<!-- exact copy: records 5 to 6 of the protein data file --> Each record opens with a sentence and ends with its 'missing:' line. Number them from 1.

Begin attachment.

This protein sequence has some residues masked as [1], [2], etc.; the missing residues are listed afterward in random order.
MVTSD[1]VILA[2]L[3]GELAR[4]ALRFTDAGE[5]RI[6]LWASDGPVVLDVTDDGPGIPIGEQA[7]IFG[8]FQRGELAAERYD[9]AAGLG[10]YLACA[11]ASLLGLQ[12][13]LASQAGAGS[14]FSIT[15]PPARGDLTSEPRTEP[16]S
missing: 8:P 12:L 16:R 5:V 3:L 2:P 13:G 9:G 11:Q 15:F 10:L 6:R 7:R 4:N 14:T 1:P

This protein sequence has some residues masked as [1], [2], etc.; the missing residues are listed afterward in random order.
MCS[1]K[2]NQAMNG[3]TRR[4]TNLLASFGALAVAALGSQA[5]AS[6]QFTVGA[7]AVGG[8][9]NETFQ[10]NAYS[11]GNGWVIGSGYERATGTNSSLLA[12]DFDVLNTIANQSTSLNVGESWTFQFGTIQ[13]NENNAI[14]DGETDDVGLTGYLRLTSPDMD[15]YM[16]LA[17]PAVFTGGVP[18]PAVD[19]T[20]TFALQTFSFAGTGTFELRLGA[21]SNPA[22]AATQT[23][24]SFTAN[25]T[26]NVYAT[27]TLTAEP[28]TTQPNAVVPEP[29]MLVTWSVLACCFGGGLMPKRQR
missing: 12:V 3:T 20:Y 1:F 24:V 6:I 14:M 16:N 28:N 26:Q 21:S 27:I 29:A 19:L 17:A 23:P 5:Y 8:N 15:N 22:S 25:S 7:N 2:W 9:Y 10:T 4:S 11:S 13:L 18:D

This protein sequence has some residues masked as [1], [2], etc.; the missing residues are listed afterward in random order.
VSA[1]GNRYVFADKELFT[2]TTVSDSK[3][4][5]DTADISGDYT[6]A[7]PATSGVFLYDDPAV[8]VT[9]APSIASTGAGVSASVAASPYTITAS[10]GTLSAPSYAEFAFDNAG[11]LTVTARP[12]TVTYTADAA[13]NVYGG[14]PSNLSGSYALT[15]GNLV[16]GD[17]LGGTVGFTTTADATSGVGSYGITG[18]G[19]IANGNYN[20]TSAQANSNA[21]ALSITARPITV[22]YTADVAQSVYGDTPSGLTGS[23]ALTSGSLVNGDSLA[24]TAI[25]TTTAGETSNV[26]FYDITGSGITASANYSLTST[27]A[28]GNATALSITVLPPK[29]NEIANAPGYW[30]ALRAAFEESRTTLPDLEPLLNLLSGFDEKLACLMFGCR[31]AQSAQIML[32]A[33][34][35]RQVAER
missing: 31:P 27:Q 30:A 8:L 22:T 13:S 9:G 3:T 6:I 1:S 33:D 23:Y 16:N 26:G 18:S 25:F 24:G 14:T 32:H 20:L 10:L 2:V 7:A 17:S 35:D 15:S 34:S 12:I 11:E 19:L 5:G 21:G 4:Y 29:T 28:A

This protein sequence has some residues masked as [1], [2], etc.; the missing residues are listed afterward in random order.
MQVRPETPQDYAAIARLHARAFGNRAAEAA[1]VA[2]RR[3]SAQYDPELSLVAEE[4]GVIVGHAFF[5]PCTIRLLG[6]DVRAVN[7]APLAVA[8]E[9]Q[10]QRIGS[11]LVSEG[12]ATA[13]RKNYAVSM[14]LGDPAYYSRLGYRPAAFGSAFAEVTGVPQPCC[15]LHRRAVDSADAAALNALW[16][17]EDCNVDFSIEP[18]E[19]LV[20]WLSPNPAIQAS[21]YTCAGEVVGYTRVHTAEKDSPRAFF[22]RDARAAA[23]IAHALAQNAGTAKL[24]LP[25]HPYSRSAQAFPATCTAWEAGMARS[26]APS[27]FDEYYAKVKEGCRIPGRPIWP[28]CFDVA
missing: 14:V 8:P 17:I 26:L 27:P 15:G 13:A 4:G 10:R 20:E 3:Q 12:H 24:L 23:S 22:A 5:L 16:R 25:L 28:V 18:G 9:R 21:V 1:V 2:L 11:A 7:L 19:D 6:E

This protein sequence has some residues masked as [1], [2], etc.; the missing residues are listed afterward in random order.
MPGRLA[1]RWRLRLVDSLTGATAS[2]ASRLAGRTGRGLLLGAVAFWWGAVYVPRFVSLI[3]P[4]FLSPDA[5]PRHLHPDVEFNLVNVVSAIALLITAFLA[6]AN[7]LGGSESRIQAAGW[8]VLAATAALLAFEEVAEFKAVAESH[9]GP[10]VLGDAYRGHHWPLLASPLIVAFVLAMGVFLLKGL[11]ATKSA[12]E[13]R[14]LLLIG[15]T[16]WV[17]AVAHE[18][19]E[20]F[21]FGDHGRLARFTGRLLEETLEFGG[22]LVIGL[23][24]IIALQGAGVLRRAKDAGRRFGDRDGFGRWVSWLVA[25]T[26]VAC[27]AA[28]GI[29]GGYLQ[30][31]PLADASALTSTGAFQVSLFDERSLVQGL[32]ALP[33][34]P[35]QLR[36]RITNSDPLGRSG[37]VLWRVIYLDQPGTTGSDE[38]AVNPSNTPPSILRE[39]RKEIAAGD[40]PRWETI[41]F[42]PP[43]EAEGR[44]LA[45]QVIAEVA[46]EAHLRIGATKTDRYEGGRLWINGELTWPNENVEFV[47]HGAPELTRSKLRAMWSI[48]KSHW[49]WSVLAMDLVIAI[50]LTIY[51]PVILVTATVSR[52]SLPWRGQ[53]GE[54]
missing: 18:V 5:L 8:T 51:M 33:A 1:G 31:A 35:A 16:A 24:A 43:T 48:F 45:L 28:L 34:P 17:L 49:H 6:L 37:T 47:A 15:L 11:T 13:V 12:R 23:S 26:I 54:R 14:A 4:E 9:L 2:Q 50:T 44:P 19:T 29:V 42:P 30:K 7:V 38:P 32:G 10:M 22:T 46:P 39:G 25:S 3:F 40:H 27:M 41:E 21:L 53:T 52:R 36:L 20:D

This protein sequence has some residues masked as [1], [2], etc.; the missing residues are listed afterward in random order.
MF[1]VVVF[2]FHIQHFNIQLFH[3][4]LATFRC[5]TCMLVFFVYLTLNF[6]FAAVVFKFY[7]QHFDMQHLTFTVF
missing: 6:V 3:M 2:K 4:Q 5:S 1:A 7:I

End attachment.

This protein sequence has some residues masked as [1], [2], etc.; the missing residues are listed afterward in random order.
MPGRLA[1]RWRLRLVDSLTGATAS[2]ASRLAGRTGRGLLLGAVAFWWGAVYVPRFVSLI[3]P[4]FLSPDA[5]PRHLHPDVEFNLVNVVSAIALLITAFLA[6]AN[7]LGGSESRIQAAGW[8]VLAATAALLAFEEVAEFKAVAESH[9]GP[10]VLGDAYRGHHWPLLASPLIVAFVLAMGVFLLKGL[11]ATKSA[12]E[13]R[14]LLLIG[15]T[16]WV[17]AVAHE[18][19]E[20]F[21]FGDHGRLARFTGRLLEETLEFGG[22]LVIGL[23][24]IIALQGAGVLRRAKDAGRRFGDRDGFGRWVSWLVA[25]T[26]VAC[27]AA[28]GI[29]GGYLQ[30][31]PLADASALTSTGAFQVSLFDERSLVQGL[32]ALP[33][34]P[35]QLR[36]RITNSDPLGRSG[37]VLWRVIYLDQPGTTGSDE[38]AVNPSNTPPSILRE[39]RKEIAAGD[40]PRWETI[41]F[42]PP[43]EAEGR[44]LA[45]QVIAEVA[46]EAHLRIGATKTDRYEGGRLWINGELTWPNENVEFV[47]HGAPELTRSKLRAMWSI[48]KSHW[49]WSVLAMDLVIAI[50]LTIY[51]PVILVTATVSR[52]SLPWRGQ[53]GE[54]
missing: 18:V 5:L 8:T 51:M 33:A 1:G 31:A 35:A 16:A 24:A 43:T 48:F 45:L 28:L 34:P 17:L 49:H 6:L 37:T 47:A 15:L 11:T 13:V 12:R 23:S 26:I 54:R 14:A 4:E 9:L 2:Q 50:T 44:P 19:T 29:V 42:P 30:K 7:V 38:P 32:G 10:M 22:T 46:P 39:G 25:S 3:F 40:H 27:M 41:E 21:L 53:T 52:R 36:L 20:D

This protein sequence has some residues masked as [1], [2], etc.; the missing residues are listed afterward in random order.
MF[1]VVVF[2]FHIQHFNIQLFH[3][4]LATFRC[5]TCMLVFFVYLTLNF[6]FAAVVFKFY[7]QHFDMQHLTFTVF
missing: 6:V 3:M 2:K 4:Q 5:S 1:A 7:I